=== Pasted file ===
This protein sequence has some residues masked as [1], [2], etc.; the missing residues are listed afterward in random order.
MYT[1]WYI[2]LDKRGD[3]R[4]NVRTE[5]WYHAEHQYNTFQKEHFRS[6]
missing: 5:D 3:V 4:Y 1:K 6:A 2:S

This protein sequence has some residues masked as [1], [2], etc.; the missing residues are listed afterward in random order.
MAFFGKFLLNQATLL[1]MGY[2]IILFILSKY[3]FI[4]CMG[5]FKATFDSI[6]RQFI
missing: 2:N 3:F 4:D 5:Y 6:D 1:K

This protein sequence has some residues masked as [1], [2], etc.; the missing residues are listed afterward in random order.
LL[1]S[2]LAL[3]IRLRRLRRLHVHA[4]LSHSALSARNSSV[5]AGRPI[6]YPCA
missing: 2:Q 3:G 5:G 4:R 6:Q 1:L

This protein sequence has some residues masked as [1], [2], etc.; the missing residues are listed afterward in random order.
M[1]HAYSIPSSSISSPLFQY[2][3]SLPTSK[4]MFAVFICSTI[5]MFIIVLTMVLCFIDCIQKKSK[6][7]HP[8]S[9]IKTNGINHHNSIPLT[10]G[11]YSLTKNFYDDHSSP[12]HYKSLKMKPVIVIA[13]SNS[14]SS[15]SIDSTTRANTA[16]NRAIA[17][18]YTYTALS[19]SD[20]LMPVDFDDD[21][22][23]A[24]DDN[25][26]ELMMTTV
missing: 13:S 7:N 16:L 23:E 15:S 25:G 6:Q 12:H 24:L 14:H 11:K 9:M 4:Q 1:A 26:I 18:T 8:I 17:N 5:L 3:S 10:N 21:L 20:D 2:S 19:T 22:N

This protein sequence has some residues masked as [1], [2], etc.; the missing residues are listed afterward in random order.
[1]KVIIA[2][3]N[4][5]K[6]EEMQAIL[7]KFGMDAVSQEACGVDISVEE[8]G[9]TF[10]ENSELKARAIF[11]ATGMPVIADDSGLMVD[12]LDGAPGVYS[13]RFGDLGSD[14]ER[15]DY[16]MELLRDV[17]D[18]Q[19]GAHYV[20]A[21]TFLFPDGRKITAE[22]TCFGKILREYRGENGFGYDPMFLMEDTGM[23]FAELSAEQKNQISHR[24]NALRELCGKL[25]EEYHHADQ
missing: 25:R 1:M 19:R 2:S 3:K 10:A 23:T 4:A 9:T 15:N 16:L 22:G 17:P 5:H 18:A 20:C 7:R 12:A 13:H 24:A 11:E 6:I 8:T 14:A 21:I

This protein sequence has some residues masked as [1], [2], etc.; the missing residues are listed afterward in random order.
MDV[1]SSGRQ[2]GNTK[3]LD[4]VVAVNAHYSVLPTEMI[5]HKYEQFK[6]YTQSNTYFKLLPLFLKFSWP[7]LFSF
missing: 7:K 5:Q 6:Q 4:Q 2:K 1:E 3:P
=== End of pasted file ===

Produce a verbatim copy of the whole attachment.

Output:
This protein sequence has some residues masked as [1], [2], etc.; the missing residues are listed afterward in random order.
MYT[1]WYI[2]LDKRGD[3]R[4]NVRTE[5]WYHAEHQYNTFQKEHFRS[6]
missing: 5:D 3:V 4:Y 1:K 6:A 2:S

This protein sequence has some residues masked as [1], [2], etc.; the missing residues are listed afterward in random order.
MAFFGKFLLNQATLL[1]MGY[2]IILFILSKY[3]FI[4]CMG[5]FKATFDSI[6]RQFI
missing: 2:N 3:F 4:D 5:Y 6:D 1:K

This protein sequence has some residues masked as [1], [2], etc.; the missing residues are listed afterward in random order.
LL[1]S[2]LAL[3]IRLRRLRRLHVHA[4]LSHSALSARNSSV[5]AGRPI[6]YPCA
missing: 2:Q 3:G 5:G 4:R 6:Q 1:L

This protein sequence has some residues masked as [1], [2], etc.; the missing residues are listed afterward in random order.
M[1]HAYSIPSSSISSPLFQY[2][3]SLPTSK[4]MFAVFICSTI[5]MFIIVLTMVLCFIDCIQKKSK[6][7]HP[8]S[9]IKTNGINHHNSIPLT[10]G[11]YSLTKNFYDDHSSP[12]HYKSLKMKPVIVIA[13]SNS[14]SS[15]SIDSTTRANTA[16]NRAIA[17][18]YTYTALS[19]SD[20]LMPVDFDDD[21][22][23]A[24]DDN[25][26]ELMMTTV
missing: 13:S 7:N 16:L 23:E 15:S 25:G 6:Q 12:H 24:L 14:H 11:K 9:M 4:Q 1:A 26:I 18:T 8:I 17:N 5:L 3:S 10:N 21:L 20:D 2:S 19:T 22:N

This protein sequence has some residues masked as [1], [2], etc.; the missing residues are listed afterward in random order.
[1]KVIIA[2][3]N[4][5]K[6]EEMQAIL[7]KFGMDAVSQEACGVDISVEE[8]G[9]TF[10]ENSELKARAIF[11]ATGMPVIADDSGLMVD[12]LDGAPGVYS[13]RFGDLGSD[14]ER[15]DY[16]MELLRDV[17]D[18]Q[19]GAHYV[20]A[21]TFLFPDGRKITAE[22]TCFGKILREYRGENGFGYDPMFLMEDTGM[23]FAELSAEQKNQISHR[24]NALRELCGKL[25]EEYHHADQ
missing: 25:R 1:M 19:R 2:S 3:K 10:A 23:T 4:A 9:T 15:N 16:L 22:G 17:P 5:H 18:A 20:C 7:R 12:A 13:H 24:A 11:E 6:I 8:T 14:A 21:I

This protein sequence has some residues masked as [1], [2], etc.; the missing residues are listed afterward in random order.
MDV[1]SSGRQ[2]GNTK[3]LD[4]VVAVNAHYSVLPTEMI[5]HKYEQFK[6]YTQSNTYFKLLPLFLKFSWP[7]LFSF
missing: 7:K 5:Q 6:Q 4:Q 2:K 1:E 3:P